Editor's Note: Welcome to this issue of Forcepoint Security News—curated news meant to provide a quick look at what's happening around the cybersecurity industry.
Forcepoint ONE Overview
Here are the top security stories from recent weeks:
- Apple and Meta reportedly provided customer data to hackers in response to forged 'emergency data requests.'
- Triton malware still targeting energy firms
- Hackers use modified MFA tool against Indian government employees
- FBI warns election officials of credential phishing attacks
- US says Kaspersky poses unacceptable risk to national security
- Sophos warns critical firewall bug is being actively exploited
According to Bloomberg, Apple, and Facebook provided customer data, including address, phone number and IP address to hackers who posed as law enforcement officials. The companies reportedly shred the data in response to forged "emergency data requests." In normal circumstances, these requests usually comes with either a search warrant or subpoena signed by a judge. Emergency requests don't require those things. Researchers suspect the hackers behind the forged requests are minors living in the United States and the U.K.. The suspected hackers that sent out some of these forged legal requests throughout 2021 were affiliated with the now-defunct Recursion Team cybercrime group. However, many of its members reportedly carry out hacks under different names, including the increasingly-active Lapsus$. In fact, one of these minors is also believed to be the mastermind behind Lapsus$. Some of the illegally obtained data was used to enable harassment campaigns, while others familiar with the inquiry think the data may be used to facilitate financial fraud schemes.
The FBI has issued a warning to the global energy sector to stay alert for Triton malware. Triton (also known as Trisis and HatMan) is designed to "cause physical safety systems to cease operating or to operate in an unsafe manner," the FBI says in its Private Industry Notification (PIN 20220324-001). The malware was used in a cyberattack in 2017 against a Middle East petrochemical facility. The Russian Central Scientific Research Institute of Chemistry and Mechanics (TsNIIkhM), a Russian government-backed research institution, is believed to have carried out the attack, and last week the United States Department of Justice unsealed an indictment against a Russian national and a TsNIIkhM employee involved in that attack.
A new campaign from the hacking group tracked as APT36 has been discovered using new custom malware and entry vectors in attacks against the Indian government. The most interesting aspect of the new campaign is the use of laced Kavach authentication apps targeting employees of the Indian government. Kavach Authentication is a multi-factor authentication app used by the military and other government agencies to access critical IT systems such as email services or databases. Victims were visiting counterfeit websites that are clones of legitimate Indian government websites and downloading a copy of a legitimate Kavach installer laced with a malicious payload that automatically initiates the infection process with the threat actor's malware of choice.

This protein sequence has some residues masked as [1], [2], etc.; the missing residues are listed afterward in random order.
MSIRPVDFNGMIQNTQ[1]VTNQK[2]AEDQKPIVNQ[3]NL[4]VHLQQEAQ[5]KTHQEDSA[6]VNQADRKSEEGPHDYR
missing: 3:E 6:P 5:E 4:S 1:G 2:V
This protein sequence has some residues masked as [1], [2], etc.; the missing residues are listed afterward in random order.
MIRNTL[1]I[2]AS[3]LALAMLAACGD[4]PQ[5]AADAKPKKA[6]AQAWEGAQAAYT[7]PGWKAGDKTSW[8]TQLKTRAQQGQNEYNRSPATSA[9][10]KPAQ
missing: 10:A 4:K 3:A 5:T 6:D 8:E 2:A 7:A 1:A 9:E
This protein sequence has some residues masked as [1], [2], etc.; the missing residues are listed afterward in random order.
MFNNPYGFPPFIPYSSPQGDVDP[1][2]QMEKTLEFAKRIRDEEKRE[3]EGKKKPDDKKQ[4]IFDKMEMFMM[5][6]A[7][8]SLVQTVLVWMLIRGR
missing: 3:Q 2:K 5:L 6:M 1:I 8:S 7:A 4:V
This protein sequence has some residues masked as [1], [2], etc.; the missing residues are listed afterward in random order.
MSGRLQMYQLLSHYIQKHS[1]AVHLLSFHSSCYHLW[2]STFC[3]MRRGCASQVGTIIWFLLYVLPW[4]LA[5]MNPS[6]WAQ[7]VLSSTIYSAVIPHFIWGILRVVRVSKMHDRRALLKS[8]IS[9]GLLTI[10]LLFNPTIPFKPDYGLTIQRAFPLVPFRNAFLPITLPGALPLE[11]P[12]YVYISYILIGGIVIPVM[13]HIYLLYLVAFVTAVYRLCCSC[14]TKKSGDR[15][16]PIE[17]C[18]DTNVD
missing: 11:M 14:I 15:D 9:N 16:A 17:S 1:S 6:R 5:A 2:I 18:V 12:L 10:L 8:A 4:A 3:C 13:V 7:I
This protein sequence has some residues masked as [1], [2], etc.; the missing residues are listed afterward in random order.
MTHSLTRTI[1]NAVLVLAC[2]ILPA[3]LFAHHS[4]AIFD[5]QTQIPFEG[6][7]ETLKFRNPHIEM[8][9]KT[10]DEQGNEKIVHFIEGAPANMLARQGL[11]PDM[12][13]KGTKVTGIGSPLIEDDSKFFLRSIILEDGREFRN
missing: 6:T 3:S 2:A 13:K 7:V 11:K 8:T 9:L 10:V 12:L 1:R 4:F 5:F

The Federal Communications Commission (FCC) added Russian cybersecurity firm Kaspersky to its Covered List, saying it poses unacceptable risks to U.S. national security. Kaspersky services covered by this decision include information security products, solutions, and services supplied by Kaspersky or any linked companies, including subsidiaries or affiliates. FCC's national security ban list was also expanded to include Chinese state-owned mobile service providers China Mobile International USA and China Telecom Americas. According to FCC Commissioner Brendan Carr, their addition to the Covered List means that they are prohibited from receiving support through FCC's Universal Service Fund. U.S. federal agencies were first ordered to remove Kaspersky-branded products from federal information systems via a Binding Operational Directive (BOD) issued by the Department of Homeland Security in September 2017.
British-based cybersecurity vendor Sophos warned that a recently patched Sophos Firewall bug allowing remote code execution (RCE) is now actively exploited in attacks. The security flaw is tracked as CVE-2022-1040, and it received a critical severity rating with a 9.8/10 CVSS base score. It enables remote attackers to bypass authentication via the firewall's User Portal or Webadmin interface and execute arbitrary code. To address the critical bug, Sophos released hotfixes that should be automatically deployed to all vulnerable devices since the 'Allow automatic installation of hotfixes' feature is enabled by default. For these customers and those who have disabled automatic updates, there's also a workaround requiring them to secure the User Portal and Webadmin interfaces by restricting external access.
The FBI warned US election officials recently of an ongoing and widespread phishing campaign trying to steal their credentials since at least October 2021. "If successful, this activity may provide cyber actors with sustained, undetected access to a victim's systems," the FBI said in a private industry notification [PDF]. "As of October 2021, US election officials in at least nine states received invoice-themed phishing emails containing links to websites intended to steal login credentials." The attackers used various methods to redirect their targets to phishing landing pages designed to trick the recipients into entering their login credentials. The threat actors used compromised email accounts belonging to US government officials and email addresses spoofing US businesses.
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